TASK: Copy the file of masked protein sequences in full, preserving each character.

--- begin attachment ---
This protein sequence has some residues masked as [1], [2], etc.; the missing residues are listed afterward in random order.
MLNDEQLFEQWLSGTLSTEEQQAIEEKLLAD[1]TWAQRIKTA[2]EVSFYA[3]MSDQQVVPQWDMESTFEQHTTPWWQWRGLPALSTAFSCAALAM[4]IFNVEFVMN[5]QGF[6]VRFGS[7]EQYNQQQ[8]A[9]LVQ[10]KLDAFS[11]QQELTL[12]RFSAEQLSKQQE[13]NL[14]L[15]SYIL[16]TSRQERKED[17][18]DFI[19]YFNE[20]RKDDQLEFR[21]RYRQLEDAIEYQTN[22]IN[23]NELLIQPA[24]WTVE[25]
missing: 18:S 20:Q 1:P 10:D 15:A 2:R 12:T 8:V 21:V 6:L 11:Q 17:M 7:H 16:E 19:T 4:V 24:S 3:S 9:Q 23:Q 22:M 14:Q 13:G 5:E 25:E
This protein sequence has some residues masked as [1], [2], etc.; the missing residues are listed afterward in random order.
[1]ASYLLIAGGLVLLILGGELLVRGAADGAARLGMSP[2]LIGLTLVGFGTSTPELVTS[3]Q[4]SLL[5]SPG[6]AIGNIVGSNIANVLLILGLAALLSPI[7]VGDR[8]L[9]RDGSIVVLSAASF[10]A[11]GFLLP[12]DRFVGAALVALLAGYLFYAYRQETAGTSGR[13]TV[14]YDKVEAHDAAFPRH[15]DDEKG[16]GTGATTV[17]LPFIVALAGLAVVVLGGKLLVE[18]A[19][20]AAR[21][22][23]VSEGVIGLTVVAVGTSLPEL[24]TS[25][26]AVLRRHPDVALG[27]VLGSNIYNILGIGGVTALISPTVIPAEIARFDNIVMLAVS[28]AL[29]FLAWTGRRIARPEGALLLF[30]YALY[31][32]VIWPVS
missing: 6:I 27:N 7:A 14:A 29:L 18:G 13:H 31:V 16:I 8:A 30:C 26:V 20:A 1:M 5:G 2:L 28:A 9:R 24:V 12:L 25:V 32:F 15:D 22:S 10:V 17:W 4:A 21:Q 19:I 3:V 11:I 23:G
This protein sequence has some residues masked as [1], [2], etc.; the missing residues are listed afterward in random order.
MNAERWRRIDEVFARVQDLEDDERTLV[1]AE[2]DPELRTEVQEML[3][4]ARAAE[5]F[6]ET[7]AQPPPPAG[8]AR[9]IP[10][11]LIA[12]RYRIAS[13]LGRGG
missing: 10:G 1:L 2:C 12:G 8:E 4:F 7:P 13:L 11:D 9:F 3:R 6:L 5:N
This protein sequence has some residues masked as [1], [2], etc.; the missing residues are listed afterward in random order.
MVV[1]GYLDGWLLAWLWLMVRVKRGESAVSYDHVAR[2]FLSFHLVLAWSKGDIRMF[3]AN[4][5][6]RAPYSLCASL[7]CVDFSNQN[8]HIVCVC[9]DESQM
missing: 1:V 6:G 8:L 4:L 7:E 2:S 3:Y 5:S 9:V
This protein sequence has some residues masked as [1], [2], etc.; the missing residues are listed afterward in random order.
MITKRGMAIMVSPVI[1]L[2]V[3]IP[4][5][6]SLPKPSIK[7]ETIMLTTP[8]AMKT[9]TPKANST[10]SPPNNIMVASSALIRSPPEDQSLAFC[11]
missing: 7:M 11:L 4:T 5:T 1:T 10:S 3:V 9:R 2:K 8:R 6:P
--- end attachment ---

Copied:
This protein sequence has some residues masked as [1], [2], etc.; the missing residues are listed afterward in random order.
MLNDEQLFEQWLSGTLSTEEQQAIEEKLLAD[1]TWAQRIKTA[2]EVSFYA[3]MSDQQVVPQWDMESTFEQHTTPWWQWRGLPALSTAFSCAALAM[4]IFNVEFVMN[5]QGF[6]VRFGS[7]EQYNQQQ[8]A[9]LVQ[10]KLDAFS[11]QQELTL[12]RFSAEQLSKQQE[13]NL[14]L[15]SYIL[16]TSRQERKED[17][18]DFI[19]YFNE[20]RKDDQLEFR[21]RYRQLEDAIEYQTN[22]IN[23]NELLIQPA[24]WTVE[25]
missing: 18:S 20:Q 1:P 10:D 15:A 2:R 12:T 8:V 21:V 6:L 11:Q 17:M 7:H 16:E 19:T 4:V 24:S 3:S 9:Q 23:Q 22:M 14:Q 13:G 5:E 25:E
This protein sequence has some residues masked as [1], [2], etc.; the missing residues are listed afterward in random order.
[1]ASYLLIAGGLVLLILGGELLVRGAADGAARLGMSP[2]LIGLTLVGFGTSTPELVTS[3]Q[4]SLL[5]SPG[6]AIGNIVGSNIANVLLILGLAALLSPI[7]VGDR[8]L[9]RDGSIVVLSAASF[10]A[11]GFLLP[12]DRFVGAALVALLAGYLFYAYRQETAGTSGR[13]TV[14]YDKVEAHDAAFPRH[15]DDEKG[16]GTGATTV[17]LPFIVALAGLAVVVLGGKLLVE[18]A[19][20]AAR[21][22][23]VSEGVIGLTVVAVGTSLPEL[24]TS[25][26]AVLRRHPDVALG[27]VLGSNIYNILGIGGVTALISPTVIPAEIARFDNIVMLAVS[28]AL[29]FLAWTGRRIARPEGALLLF[30]YALY[31][32]VIWPVS
missing: 6:I 27:N 7:A 14:A 29:L 18:G 13:H 31:V 16:I 8:A 30:C 26:V 20:A 1:M 5:G 2:L 28:A 9:R 24:V 12:L 25:V 32:F 15:D 22:S 10:V 17:W 4:A 21:Q 19:I 3:V 11:I 23:G
This protein sequence has some residues masked as [1], [2], etc.; the missing residues are listed afterward in random order.
MNAERWRRIDEVFARVQDLEDDERTLV[1]AE[2]DPELRTEVQEML[3][4]ARAAE[5]F[6]ET[7]AQPPPPAG[8]AR[9]IP[10][11]LIA[12]RYRIAS[13]LGRGG
missing: 10:G 1:L 2:C 12:G 8:E 4:F 7:P 13:L 11:D 9:F 3:R 6:L 5:N
This protein sequence has some residues masked as [1], [2], etc.; the missing residues are listed afterward in random order.
MVV[1]GYLDGWLLAWLWLMVRVKRGESAVSYDHVAR[2]FLSFHLVLAWSKGDIRMF[3]AN[4][5][6]RAPYSLCASL[7]CVDFSNQN[8]HIVCVC[9]DESQM
missing: 1:V 6:G 8:L 4:L 7:E 2:S 3:Y 5:S 9:V
This protein sequence has some residues masked as [1], [2], etc.; the missing residues are listed afterward in random order.
MITKRGMAIMVSPVI[1]L[2]V[3]IP[4][5][6]SLPKPSIK[7]ETIMLTTP[8]AMKT[9]TPKANST[10]SPPNNIMVASSALIRSPPEDQSLAFC[11]
missing: 7:M 11:L 4:T 5:T 1:T 10:S 3:V 9:R 2:K 8:R 6:P